I've read so a bunch of rants about why university-level computer science is terrible, but nothing about the high school level. As a high schooler (you read that right), I think this should be given more attention: high school computer science is terrible in at least 90% of schools. I know there's been research as to how to teach children, whether Scheme or Java should be used. But really, that's irrelevant. The relevant thing is, we need better teachers.
Brighton High School is known for being a great school academically. There are four different programs for getting college credit while in high school, including multivariable calculus and linear algebra courses. We ranked in the top 25 in that stupid arbitrary Newsweek survey of high schools, if that means anything. But our computer science is terrible.
It's not for a lack of interest. In 7th and 8th grade, when kids in advanced mathematics started to get graphing calculators (always TI-83s, of course), programming little games became very popular in the primitive BASIC included with the calculator. I wrote a centipede clone and a "racing game", which was more about not hitting the wall than going fast. When high school started, a lot of kids took a computer science elective as freshmen. I decided not to, thinking I wouldn't learn anything. From what I heard from other people, that assessment was accurate. In one semester, meeting every day for nearly an hour, the class learned how to define methods in Java, do simple arithmetic, and at the end, write a program called "bank account" which used two parallel arrays and a simple CLI to let users create a bank account with a name and an amount of money. Using text commands, you could make new bank accounts or deposit or withdraw money. They did this in around 200 lines of code.
Ignoring the fact that, in a more rational programming language, it would be less than 50 lines of code (if that), the real question is, how did they do so little with so much time? It's not that the kids were stupid. It's that the teacher doesn't know anything. The two teachers that have been assigned to teach computers science were both basic math teachers with no real training in software engineering. From what I've heard, they're terribly incompetent, and the only way to actually learn how to program is to learn form the textbook. Algorithms and computational complexity? Data structures more advanced than a primitive array? Those don't come until the "advanced" year-long AP computer science class, and they're only discussed, not implemented. The advanced course was cancelled this year and next year due to lack of demand. Last year, only a couple people did reasonably well on the AP, and these were people who spent class just learning by themselves out of the textbook.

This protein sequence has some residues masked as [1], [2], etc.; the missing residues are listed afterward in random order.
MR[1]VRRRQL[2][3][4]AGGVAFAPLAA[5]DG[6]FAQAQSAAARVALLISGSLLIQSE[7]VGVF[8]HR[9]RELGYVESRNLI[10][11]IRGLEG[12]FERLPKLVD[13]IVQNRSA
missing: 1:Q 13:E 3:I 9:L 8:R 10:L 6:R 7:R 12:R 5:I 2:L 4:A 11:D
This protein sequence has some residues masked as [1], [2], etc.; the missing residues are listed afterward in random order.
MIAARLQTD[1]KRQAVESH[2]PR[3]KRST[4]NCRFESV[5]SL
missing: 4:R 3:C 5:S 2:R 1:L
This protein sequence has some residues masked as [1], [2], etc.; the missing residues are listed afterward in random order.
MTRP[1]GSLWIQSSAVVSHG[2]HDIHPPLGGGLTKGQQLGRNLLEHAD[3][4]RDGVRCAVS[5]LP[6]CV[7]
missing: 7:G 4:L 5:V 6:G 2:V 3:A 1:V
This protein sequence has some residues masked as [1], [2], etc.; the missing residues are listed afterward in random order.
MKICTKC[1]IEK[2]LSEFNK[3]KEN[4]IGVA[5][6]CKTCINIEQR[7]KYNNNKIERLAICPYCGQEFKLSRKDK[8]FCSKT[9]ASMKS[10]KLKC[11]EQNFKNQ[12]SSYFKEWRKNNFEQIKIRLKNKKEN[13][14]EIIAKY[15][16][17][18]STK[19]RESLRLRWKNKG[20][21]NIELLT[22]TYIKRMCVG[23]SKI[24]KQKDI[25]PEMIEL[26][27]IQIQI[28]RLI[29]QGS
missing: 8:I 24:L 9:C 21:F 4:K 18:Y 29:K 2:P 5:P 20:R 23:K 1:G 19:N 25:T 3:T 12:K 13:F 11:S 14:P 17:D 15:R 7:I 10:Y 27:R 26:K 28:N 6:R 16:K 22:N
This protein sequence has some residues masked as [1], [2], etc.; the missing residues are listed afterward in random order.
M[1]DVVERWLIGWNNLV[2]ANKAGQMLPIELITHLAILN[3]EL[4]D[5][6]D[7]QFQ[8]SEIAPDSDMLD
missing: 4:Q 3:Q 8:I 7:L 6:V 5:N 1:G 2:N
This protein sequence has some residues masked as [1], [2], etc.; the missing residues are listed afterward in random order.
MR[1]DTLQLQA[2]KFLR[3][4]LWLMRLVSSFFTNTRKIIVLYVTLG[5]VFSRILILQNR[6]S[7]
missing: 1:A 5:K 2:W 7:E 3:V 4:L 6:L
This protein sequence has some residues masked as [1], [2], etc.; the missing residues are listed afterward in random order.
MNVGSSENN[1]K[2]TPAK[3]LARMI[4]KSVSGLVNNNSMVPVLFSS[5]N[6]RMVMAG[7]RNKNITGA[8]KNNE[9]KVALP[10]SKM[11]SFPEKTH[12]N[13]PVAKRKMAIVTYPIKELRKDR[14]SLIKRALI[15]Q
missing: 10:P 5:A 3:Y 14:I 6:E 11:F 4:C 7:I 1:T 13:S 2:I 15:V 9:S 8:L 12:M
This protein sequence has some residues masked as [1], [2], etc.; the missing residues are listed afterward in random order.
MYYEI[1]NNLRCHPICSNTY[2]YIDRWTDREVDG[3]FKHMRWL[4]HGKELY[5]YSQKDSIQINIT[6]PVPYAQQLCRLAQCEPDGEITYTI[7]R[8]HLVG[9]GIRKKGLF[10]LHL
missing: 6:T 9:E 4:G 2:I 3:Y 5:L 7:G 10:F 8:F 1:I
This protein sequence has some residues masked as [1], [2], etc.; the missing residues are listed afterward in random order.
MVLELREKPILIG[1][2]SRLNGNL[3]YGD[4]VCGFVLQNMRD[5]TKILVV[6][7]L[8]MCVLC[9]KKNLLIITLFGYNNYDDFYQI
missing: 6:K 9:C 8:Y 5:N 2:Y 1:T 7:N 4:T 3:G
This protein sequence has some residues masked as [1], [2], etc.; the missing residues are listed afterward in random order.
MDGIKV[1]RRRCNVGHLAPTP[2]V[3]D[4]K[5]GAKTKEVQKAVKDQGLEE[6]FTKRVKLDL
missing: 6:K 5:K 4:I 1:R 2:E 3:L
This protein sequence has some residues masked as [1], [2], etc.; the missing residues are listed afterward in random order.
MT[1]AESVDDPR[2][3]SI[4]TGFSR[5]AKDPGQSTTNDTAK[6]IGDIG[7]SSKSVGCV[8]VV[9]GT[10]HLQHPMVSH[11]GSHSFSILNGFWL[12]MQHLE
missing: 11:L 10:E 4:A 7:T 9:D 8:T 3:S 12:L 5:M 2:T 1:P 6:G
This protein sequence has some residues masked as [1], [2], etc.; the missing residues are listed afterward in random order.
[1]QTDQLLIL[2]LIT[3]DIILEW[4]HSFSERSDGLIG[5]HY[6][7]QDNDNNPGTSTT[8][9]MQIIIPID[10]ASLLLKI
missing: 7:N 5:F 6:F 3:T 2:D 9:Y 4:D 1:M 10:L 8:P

Though it would be nice to use some more abstract language like Scheme or Haskell (or maybe even Factor), that's not really the issue. The issue is that the school doesn't really value computer science as a subject. If they did, there would be a computer science teacher and some thought would go into the curriculum (which is currently just Thinking in Java out of order, with lots and lots of repetition).
In the modern world, computer programming is very important for a large group of people to know. I think it is more important than physics or chemistry because it has a direct use behind it: creating software. I don't have any figures on it, but I'd be surprised if there were more physicists and chemists than there are software engineers. But the core curriculum for students in the United States is homogeneous, fixed and arbitrary: there's English and math (which are good), and then there's a rather nationalistic version of history, and a selection of sciences (physics, biology, chemistry) that is interesting but, for most students, very forgettable. In any case, sciences must be retaken from the beginning at the college level, so high school science study seems almost pointless. By contrast, computer science--like English and math--is often readily applicable if well-taught. I'm not saying it needs to be a mandatory subject, it should just have more attention.
But it's unlikely to get that attention anytime soon as long as it's considered just another elective. For now, I'm doing my best to help my CS-deprived learn more, helping them through SICP and explaining what, exactly, computational complexity is. This is something that is barely covered even in the AP class.
I talked with my principal today about the need for better computer science education in our school. She was nice about it and said she would look into getting more training courses for the computer science teacher, as I suggested. But honestly, I'm not sure if anything will happen.
Update: Hmm, maybe they will listen to me. Later that day, when I wrote this blog post, a different administrator came up to me and said (paraphrased), "The principal told me your ideas about to get classes for computer science through RIT, and I think that's good." So maybe something will happen, even if that's not really what I meant.